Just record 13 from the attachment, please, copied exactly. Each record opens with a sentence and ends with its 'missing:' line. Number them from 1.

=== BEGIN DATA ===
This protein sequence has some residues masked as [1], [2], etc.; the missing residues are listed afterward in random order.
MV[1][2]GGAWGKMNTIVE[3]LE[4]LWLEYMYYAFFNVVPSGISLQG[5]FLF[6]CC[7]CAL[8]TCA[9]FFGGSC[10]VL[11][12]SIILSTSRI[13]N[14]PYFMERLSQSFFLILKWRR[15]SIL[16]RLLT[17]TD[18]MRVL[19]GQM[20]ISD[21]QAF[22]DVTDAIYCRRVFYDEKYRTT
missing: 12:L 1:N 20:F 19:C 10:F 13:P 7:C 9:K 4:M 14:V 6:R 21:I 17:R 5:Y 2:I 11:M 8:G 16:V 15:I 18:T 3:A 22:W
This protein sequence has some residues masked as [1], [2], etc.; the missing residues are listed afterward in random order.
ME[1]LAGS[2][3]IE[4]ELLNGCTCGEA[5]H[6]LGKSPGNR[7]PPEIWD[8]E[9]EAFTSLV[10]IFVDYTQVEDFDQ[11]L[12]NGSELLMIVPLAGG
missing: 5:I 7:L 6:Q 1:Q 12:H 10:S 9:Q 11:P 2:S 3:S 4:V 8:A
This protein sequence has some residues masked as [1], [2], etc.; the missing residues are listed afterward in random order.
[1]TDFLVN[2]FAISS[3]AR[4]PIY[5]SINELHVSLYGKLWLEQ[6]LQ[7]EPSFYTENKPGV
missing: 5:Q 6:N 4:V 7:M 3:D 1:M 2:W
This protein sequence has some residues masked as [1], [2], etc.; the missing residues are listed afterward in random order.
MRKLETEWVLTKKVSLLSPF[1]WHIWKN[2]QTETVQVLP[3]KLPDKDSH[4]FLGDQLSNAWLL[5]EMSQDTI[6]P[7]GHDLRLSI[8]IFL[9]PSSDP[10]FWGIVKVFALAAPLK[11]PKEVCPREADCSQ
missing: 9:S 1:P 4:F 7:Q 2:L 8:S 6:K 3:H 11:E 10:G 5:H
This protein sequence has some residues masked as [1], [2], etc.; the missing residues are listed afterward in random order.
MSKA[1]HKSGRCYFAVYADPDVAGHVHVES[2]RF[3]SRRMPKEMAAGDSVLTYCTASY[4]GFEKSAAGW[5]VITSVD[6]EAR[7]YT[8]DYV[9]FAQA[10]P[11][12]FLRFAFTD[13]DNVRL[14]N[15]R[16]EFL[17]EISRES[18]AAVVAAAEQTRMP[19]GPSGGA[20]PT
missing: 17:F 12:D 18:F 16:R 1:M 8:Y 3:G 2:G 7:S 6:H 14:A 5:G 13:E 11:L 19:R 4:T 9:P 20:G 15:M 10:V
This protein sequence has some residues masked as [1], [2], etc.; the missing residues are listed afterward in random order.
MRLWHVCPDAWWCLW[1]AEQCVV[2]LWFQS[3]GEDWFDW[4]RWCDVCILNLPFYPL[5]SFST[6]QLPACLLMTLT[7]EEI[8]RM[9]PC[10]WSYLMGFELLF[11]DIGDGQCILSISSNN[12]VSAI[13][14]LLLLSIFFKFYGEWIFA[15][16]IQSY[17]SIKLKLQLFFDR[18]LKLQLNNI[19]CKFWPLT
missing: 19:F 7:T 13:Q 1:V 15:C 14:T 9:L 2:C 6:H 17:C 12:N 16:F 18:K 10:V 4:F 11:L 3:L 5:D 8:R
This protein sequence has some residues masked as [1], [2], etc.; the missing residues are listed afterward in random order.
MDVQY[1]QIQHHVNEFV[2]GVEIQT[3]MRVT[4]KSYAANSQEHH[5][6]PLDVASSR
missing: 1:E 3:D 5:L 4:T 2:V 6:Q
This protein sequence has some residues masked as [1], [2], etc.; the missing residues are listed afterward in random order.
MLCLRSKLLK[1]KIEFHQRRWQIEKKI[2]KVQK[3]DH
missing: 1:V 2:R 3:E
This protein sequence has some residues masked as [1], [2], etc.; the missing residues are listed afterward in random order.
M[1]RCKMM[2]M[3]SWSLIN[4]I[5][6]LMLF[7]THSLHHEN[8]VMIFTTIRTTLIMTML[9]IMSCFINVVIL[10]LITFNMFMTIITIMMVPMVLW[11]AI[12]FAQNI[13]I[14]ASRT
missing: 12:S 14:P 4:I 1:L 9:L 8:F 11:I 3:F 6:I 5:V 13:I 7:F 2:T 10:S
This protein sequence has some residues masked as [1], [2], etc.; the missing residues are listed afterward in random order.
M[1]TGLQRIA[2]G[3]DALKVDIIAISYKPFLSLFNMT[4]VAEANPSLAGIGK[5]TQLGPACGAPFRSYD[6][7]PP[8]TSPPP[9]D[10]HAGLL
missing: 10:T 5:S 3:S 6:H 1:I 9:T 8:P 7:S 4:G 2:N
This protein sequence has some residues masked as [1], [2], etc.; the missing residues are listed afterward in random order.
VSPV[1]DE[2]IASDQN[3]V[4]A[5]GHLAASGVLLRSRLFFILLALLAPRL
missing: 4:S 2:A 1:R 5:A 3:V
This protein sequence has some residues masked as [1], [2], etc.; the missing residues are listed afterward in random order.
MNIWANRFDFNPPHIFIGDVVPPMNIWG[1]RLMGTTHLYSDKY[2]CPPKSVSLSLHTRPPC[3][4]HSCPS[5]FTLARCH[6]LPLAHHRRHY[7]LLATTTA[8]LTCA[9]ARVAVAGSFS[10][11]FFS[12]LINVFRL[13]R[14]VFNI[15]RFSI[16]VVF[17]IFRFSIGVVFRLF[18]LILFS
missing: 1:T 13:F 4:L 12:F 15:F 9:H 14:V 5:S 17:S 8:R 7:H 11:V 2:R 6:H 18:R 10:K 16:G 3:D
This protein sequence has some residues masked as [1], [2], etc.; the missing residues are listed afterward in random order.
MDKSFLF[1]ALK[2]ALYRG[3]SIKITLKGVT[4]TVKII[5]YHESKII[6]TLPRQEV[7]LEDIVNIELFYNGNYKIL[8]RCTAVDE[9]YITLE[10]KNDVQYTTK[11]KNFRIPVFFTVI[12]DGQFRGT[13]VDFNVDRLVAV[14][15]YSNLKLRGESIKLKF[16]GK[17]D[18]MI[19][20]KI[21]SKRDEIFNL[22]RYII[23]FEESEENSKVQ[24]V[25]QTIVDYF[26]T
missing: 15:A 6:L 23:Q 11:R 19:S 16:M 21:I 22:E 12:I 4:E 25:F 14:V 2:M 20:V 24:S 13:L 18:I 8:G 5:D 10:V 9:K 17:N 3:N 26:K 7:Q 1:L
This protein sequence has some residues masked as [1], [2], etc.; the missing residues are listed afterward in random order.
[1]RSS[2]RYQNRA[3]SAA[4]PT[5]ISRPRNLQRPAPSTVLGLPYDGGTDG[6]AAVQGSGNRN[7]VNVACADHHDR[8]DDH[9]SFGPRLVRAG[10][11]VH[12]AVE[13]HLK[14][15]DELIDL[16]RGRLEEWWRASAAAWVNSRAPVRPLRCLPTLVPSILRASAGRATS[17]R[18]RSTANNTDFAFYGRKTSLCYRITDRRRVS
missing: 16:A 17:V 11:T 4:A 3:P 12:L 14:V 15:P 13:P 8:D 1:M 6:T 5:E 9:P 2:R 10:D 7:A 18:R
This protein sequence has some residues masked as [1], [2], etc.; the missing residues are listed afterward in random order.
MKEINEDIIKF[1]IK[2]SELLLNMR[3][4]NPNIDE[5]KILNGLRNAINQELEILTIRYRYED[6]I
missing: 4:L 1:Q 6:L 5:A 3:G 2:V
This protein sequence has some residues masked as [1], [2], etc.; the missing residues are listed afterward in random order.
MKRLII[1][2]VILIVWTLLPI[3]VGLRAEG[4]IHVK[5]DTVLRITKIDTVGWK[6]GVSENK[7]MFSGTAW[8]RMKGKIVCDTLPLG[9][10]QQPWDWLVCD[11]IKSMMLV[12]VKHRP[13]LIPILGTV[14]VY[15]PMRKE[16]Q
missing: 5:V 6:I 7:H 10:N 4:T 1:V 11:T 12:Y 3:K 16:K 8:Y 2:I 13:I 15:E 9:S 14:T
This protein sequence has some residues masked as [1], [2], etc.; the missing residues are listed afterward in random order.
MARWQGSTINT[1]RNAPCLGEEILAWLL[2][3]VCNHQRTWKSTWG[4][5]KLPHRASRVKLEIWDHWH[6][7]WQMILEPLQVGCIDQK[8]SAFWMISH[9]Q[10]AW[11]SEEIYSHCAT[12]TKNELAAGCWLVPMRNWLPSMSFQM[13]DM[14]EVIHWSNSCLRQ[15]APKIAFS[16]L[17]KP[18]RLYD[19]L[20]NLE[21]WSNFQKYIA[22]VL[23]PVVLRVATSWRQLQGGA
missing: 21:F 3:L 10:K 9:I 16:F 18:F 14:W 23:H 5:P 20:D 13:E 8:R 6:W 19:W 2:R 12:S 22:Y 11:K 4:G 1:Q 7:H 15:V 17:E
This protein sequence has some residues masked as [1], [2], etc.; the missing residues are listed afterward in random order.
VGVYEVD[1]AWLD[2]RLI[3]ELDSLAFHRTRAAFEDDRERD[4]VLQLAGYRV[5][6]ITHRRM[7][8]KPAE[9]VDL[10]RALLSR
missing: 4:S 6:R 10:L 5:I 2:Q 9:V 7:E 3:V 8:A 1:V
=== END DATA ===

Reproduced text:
This protein sequence has some residues masked as [1], [2], etc.; the missing residues are listed afterward in random order.
MDKSFLF[1]ALK[2]ALYRG[3]SIKITLKGVT[4]TVKII[5]YHESKII[6]TLPRQEV[7]LEDIVNIELFYNGNYKIL[8]RCTAVDE[9]YITLE[10]KNDVQYTTK[11]KNFRIPVFFTVI[12]DGQFRGT[13]VDFNVDRLVAV[14][15]YSNLKLRGESIKLKF[16]GK[17]D[18]MI[19][20]KI[21]SKRDEIFNL[22]RYII[23]FEESEENSKVQ[24]V[25]QTIVDYF[26]T
missing: 15:A 6:L 23:Q 11:R 19:S 16:M 21:I 22:E 12:I 4:E 25:F 14:V 2:M 20:V 24:S 13:L 18:I 8:G 5:D 10:V 9:K 17:N 3:N 26:K 7:Q 1:L